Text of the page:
- You verbalize your admiration of him for protecting you and being willing to die for you.
- You praise his commitment to provide for and protect you and the family (he needs to know you don’t take this for granted).
- You empathize when he reveals his male mind-set about position, status, rank, or being one-up or one-down, particularly at work.
- You never mock the idea of “looking up to him” as your protector to prevent him from “looking down on you.”
- You never, in word or body language, put down his job or how much he makes.
- You are always ready to figuratively “light the candles,” as E.V. Hill’s wife did when they couldn’t afford to pay the light bill.
- You quietly and respectfully voice concerns about finances and try to offer solutions on where you might be able to cut spending.
Authority – Appreciate his desire to serve and to lead. He will feel you appreciate his authority and leadership when . . .
- You tell him you are thankful for his strength and enjoy being able to lean on him at times.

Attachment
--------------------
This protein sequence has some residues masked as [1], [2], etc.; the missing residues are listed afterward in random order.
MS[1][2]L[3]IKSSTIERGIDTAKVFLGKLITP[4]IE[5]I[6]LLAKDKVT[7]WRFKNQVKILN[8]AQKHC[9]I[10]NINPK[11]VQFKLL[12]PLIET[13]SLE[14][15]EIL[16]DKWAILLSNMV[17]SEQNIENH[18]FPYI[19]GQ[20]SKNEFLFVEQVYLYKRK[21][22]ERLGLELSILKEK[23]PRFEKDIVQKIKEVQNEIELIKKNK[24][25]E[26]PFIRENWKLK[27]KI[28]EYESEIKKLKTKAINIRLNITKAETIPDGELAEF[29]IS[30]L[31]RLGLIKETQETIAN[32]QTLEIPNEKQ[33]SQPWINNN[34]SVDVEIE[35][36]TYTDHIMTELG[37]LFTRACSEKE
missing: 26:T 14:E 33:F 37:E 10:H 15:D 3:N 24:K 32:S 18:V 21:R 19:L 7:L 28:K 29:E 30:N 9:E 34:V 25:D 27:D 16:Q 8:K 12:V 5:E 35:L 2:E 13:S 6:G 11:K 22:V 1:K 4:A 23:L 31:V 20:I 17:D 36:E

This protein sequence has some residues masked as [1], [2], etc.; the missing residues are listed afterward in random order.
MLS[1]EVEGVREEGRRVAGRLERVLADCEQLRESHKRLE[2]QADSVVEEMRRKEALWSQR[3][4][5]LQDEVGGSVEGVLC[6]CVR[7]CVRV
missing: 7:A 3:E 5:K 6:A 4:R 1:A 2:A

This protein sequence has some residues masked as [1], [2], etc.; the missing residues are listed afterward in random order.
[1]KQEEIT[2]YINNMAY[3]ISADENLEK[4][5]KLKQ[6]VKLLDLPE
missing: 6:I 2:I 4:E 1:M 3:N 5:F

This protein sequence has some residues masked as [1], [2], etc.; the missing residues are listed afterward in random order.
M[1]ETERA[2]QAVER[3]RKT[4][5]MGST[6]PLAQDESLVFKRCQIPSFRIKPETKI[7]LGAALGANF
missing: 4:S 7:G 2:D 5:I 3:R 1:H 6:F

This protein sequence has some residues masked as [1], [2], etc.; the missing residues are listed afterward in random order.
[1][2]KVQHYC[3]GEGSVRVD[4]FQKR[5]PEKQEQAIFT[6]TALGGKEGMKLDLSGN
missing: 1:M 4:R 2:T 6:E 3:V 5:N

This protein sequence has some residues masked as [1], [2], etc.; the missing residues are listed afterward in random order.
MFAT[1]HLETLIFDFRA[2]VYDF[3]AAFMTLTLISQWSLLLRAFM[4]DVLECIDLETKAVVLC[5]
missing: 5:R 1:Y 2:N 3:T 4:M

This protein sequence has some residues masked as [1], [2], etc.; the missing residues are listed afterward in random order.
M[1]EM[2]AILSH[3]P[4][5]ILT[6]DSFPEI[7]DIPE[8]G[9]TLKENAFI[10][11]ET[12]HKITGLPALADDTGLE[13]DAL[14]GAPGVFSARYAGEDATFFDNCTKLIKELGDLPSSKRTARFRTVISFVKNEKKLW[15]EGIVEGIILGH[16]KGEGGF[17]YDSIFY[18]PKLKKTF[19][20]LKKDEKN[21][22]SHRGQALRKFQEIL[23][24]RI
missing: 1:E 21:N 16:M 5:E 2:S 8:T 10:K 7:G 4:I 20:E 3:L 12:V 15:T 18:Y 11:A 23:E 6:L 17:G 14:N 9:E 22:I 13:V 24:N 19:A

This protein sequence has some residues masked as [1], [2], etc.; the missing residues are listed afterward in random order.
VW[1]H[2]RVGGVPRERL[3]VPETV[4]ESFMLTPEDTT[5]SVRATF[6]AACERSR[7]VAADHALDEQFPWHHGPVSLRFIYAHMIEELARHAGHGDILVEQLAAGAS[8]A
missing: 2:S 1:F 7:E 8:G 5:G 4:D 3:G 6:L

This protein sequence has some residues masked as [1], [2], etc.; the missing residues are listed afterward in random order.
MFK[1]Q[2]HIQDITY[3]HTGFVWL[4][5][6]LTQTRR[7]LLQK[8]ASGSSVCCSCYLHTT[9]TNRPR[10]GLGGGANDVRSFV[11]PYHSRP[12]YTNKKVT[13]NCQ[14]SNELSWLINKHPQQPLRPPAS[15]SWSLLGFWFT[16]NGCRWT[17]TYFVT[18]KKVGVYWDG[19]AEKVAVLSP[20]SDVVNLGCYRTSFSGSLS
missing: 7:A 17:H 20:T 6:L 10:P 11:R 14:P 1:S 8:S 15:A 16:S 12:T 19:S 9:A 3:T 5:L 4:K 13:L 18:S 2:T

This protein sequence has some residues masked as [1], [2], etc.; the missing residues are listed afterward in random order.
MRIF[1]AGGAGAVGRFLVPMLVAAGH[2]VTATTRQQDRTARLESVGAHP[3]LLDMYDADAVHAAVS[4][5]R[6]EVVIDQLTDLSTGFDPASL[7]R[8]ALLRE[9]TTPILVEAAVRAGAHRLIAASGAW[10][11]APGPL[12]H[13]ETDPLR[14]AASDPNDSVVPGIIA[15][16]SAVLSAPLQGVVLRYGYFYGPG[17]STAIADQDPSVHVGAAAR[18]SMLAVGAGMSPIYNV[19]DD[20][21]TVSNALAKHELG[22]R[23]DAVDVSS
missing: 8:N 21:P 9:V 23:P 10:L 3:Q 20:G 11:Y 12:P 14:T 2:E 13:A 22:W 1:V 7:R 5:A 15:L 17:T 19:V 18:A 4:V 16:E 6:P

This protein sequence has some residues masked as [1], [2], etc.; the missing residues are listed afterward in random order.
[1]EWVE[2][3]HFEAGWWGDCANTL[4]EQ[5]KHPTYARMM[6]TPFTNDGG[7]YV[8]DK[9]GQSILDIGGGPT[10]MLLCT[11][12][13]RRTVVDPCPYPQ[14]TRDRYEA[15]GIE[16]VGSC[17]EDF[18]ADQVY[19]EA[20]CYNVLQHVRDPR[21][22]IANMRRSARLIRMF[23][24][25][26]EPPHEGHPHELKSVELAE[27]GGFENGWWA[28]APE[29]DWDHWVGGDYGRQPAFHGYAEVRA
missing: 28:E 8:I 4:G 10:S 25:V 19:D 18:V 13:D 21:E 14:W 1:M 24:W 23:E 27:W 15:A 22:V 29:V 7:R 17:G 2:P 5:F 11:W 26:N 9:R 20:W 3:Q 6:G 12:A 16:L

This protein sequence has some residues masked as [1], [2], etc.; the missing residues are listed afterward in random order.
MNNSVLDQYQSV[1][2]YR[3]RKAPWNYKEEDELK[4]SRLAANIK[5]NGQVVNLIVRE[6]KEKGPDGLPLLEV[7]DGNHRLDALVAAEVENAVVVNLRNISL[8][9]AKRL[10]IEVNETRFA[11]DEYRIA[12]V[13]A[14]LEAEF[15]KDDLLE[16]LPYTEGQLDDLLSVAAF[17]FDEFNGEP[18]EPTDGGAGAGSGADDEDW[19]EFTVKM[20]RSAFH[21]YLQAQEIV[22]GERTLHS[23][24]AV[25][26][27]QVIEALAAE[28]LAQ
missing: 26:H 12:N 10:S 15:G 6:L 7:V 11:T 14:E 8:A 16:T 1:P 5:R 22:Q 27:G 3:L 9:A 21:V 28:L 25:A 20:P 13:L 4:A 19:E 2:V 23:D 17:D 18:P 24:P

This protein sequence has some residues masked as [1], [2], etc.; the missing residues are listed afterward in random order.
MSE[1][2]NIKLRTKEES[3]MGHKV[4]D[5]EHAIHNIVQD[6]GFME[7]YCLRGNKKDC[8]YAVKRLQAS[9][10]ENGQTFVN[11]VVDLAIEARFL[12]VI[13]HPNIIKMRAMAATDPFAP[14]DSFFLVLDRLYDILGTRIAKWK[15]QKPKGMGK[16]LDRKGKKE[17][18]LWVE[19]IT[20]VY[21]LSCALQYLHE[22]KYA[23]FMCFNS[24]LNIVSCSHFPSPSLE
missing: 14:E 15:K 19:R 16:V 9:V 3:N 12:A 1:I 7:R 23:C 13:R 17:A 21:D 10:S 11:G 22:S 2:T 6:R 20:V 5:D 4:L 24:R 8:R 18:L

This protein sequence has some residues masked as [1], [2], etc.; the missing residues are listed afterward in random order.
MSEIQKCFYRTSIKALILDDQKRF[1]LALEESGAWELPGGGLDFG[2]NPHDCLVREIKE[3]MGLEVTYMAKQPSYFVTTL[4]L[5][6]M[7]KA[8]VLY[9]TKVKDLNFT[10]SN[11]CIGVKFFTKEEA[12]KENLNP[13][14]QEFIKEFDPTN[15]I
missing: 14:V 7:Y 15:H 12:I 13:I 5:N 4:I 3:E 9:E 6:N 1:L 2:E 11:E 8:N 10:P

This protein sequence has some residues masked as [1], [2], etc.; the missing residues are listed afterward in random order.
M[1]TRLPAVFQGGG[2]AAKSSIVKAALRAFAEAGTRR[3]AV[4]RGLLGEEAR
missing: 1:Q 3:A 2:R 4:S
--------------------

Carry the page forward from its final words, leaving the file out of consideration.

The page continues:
- You support his self-image as a leader.
- You never say, “You’re responsible but we’re still equal, so don’t make a decision I don’t agree with.”
- You praise his good decisions.
- You are gracious if he makes a bad decision.
- You disagree with him only in private and honor his authority in front of the kids.
- You give your reasons for disagreeing quietly and reasonably, but you never attack his right to lead.
- You do not play “head games” with him to make him back down and be a “loving peacemaker.”
Insight – Appreciate his desire to analyze and counsel. Your husband will feel you appreciate his insight and counsel when . . .
- You tell him upfront you just need his ear; don’t complain to him later that he always tries to “fix” you.
- You thank him for his advice without acting insulted or like he doesn’t care about your feelings.
- You recognize his problem-solving approach as his male brand of empathy.